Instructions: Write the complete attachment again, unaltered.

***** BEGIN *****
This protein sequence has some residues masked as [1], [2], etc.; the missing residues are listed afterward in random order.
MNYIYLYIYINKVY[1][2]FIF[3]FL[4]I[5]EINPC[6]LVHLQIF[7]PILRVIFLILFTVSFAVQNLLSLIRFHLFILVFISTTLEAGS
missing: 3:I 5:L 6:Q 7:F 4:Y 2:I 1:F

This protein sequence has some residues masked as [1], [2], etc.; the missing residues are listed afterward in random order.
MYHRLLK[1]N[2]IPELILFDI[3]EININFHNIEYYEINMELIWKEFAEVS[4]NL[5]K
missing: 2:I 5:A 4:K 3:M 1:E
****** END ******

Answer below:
This protein sequence has some residues masked as [1], [2], etc.; the missing residues are listed afterward in random order.
MNYIYLYIYINKVY[1][2]FIF[3]FL[4]I[5]EINPC[6]LVHLQIF[7]PILRVIFLILFTVSFAVQNLLSLIRFHLFILVFISTTLEAGS
missing: 3:I 5:L 6:Q 7:F 4:Y 2:I 1:F

This protein sequence has some residues masked as [1], [2], etc.; the missing residues are listed afterward in random order.
MYHRLLK[1]N[2]IPELILFDI[3]EININFHNIEYYEINMELIWKEFAEVS[4]NL[5]K
missing: 2:I 5:A 4:K 3:M 1:E